Thanks to Marvel vs Capcom 2 we finally know who%26rsquo;d win in a fight between The Hulk and Jill Valentine (it was Jill, with her ability to summon a bloody great Tyrant). We%26rsquo;ve also managed to settle that age-old debate about the relative merits of pre- and post-adamantium Wolverine, and make Captain America beat up a small girl. More so than any other fighting game, MvC2 is about the character roster %26ndash; the vast, near-impeccable line-up composed of superheroes, fighting champions and 8-bit video game legends, all punching the hell out of each other for no good reason and gleefully ignoring established canon.
All 56 characters are unlocked from the start, and if you didn%26rsquo;t play the title on its original release %26ndash; or the sluggish PS2 port two years later %26ndash; your first few hours with MvC2 will likely be an orgy of experimentation, making the most random combinations of combatants you can think of until you find your ideal three-member team. More than just an empty gimmick implemented to exploit the huge character line-up, the tag-team mechanics at the core allow for a more strategic approach to battling. You can effectively cover all bases too. It%26rsquo;s quick and easy to swap fighters to match the situation. Many attacks work well in combination. Our fave is binding fighters in place with Spider-Man%26rsquo;s web before switching to the slow-yet-powerful Juggernaut and unleashing a deadly close-quarters quake. Satisfying stuff.
The trouble is, it%26rsquo;s one hell of a demanding game. You have to keep track of six different fighters, at a blistering pace, as more fireworks clutter the sky than at Chinese New Year. While the game does present you with tactical possibilities, unless you%26rsquo;ve been blessed with bionic thumbs and a mechanical eye you%26rsquo;ll rarely get the chance to take advantage of them. And although Capcom created the game it feels like Marvel is the more dominant force here. Superheroes have been exaggerated to almost ludicrous extremes, smothering the subtlety and grace of the average Street Fighter character under a hailstorm of lasers, electricity and giant robots. It%26rsquo;s a joy to behold, but can prove distracting.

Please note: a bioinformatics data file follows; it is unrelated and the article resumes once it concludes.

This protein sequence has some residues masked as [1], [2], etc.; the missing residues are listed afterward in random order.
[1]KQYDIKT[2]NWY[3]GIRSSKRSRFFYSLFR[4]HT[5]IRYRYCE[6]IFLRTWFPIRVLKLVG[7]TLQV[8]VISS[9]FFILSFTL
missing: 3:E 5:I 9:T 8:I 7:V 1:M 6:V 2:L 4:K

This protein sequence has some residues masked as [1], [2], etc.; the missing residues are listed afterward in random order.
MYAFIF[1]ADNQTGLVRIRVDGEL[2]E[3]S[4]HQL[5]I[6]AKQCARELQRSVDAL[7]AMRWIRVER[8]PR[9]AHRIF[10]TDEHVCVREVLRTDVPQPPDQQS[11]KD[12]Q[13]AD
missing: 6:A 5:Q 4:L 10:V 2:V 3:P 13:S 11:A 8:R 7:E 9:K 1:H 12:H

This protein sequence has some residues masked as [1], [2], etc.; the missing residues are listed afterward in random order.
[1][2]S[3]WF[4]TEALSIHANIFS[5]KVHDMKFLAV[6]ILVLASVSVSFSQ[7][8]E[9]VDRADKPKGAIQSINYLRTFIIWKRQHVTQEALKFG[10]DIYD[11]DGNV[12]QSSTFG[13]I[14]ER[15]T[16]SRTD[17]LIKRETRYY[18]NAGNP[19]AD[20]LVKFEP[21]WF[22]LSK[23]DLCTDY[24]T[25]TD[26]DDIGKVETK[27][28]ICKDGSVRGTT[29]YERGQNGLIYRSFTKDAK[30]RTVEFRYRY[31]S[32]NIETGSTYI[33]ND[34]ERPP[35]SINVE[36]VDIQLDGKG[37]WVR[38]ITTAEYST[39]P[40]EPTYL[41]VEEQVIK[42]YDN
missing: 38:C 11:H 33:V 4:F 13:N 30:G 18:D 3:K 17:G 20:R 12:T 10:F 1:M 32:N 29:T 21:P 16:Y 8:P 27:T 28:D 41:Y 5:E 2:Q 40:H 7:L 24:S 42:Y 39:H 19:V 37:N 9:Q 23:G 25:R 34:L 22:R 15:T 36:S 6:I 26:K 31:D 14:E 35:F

This port hasn%26rsquo;t been tarted up to the degree of Street Fighter II%26rsquo;s recent HD update, but as the original sprite work is so great it didn%26rsquo;t really need quite the same care. Of more note is the implementation of SF: HD%26rsquo;s net-code and online features, meaning this should run smoothly as the HD Remix experience. Marvel vs Capcom 2 is still the ideal title for anyone who sees fighting games as more than the sum of their scientific, carefully balanced parts (2D fighting purists). Some people just want to pit Spider-Man against Megaman, and they%26rsquo;re the ones who will get most out of this hyperactive fighter.
Jul 29, 2009